The Portrait Of Prioress Madame Eglantine From Geoffrey Chaucer’s The Canterbury Tales
The Prioress, Madame Eglantine, is given a very detailed description in “The General Prologue” of Geoffrey Chaucer’s The Canterbury Tales. Being a clergy member, she is part of the First Estate, and by that law, it is to be assumed that she is afforded a certain type of social privilege and esteem. I personally feel that Chaucer was being satirical in his description of the Prioress, because of the word choice the speaker uses to describe the Prioress’s body, the description of her Earthly possessions, and the description of the way in which she conducts herself. First, Chaucer very explicitly describes several of Prioress Madame Eglantine’s physical characteristic, almost as if he is making fun of her. In lines 152-155, Chaucer tells the reader: “Hir nose tretis, hir yën greye as glas, Hir mouth ful small, and therto softe and reed, But sikerly she hadde a fair forheed: It was almost a spanne brood, I trowe. ” He imparts to the reader that the Prioress had beautiful, well-formed eyes, and even a small mouth with pretty, red lips; but, he mockingly tells the reader that she had a ginormous forehead. It is well known that there were certain physical characteristics that people tended to admire more than others in this time-period, but it is almost as if Chaucer is sharing with the reader that her forehead is embarrassingly large. He goes on to say in line 156: “For hardily, she was nat undergrowe. ” This is Chaucer’s way of telling the reader that she is a very well-fed woman.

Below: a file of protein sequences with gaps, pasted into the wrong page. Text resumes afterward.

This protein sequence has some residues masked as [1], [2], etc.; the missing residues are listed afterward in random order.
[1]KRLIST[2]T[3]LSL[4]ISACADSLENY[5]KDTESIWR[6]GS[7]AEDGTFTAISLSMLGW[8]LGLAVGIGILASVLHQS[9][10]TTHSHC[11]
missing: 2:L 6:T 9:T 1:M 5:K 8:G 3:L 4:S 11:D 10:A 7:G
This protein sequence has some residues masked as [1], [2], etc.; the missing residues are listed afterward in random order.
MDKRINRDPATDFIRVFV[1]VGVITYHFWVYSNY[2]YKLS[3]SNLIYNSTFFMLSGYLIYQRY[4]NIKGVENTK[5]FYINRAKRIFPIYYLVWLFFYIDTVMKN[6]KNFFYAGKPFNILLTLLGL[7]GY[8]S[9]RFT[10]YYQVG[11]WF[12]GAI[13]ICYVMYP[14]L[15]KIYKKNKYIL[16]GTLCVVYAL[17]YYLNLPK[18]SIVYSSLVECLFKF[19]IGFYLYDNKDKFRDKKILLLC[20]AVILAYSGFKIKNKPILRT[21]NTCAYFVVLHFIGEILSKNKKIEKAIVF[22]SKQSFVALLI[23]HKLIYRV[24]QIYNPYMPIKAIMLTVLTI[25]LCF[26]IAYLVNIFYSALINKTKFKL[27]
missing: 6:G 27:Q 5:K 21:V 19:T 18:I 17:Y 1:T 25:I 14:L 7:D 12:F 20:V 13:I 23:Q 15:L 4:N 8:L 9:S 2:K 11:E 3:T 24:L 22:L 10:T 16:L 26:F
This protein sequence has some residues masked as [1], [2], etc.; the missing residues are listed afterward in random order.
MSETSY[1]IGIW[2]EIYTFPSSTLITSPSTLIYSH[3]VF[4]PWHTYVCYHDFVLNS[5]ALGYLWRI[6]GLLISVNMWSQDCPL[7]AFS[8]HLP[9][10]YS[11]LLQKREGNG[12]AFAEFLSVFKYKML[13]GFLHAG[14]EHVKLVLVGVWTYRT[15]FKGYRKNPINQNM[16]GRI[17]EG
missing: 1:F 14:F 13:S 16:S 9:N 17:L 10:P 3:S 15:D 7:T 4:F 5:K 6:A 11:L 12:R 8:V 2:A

I hesitate to think it natural that members of the clergy be so well fed. This description points to the character as possibly being overindulgent and under-active, which isn’t exactly a “Godly” way to be, and certainly not typical for an active clergy (wo)man. Second, Chaucer intentionally mentions to the reader that the Prioress dresses very nicely, and he does not hesitate to share with the reader a list of her possessions. I find his description extremely suspicious. The ideal woman of faith that we typically picture would not concern herself with trinkets that were irrelevant to the Father or the Gospels. The Prioress seems oddly materialistic, concerned with worldly things, and unconcerned with otherworldly things.
In lines 157-162, the speaker shares with the reader: “Ful fetis was hir cloke, as I was war; Of smal coral aboute hir arm she bar A paire of bedes, gauded all with greene, And theron heeng a brooch of gold ful sheene, On which ther was first written a crowned A, And after Amor vincit omnia. ” Here we are told that she wears a very nice cloak and even a bracelet on her arm; but, instead of wearing simple, modest rosary beads, she is wearing a flashy, green beaded piece of jewelry with a shiny gold brooch, sporting the Latin inscription: “Love Conquers All. ” This does not strike me as very becoming for a woman of God. Her ensemble, complete with a pleated headdress (line 152: “Ful semely hir wimple pinched was,”) did not come across as modest. Instead of painting a portrait of a simply dressed, modest woman of God, we are given a portrait of a seemingly gaudy individual, concerned with worldly belongings and appearances. Third, the way that Chaucer’s speaker relates to the reader the way in which the Prioress conducts herself is also something to be found highly suspicious. It seems to me that she is the type of person overly concerned with appearances— so much so, that her actions reek of insincerity.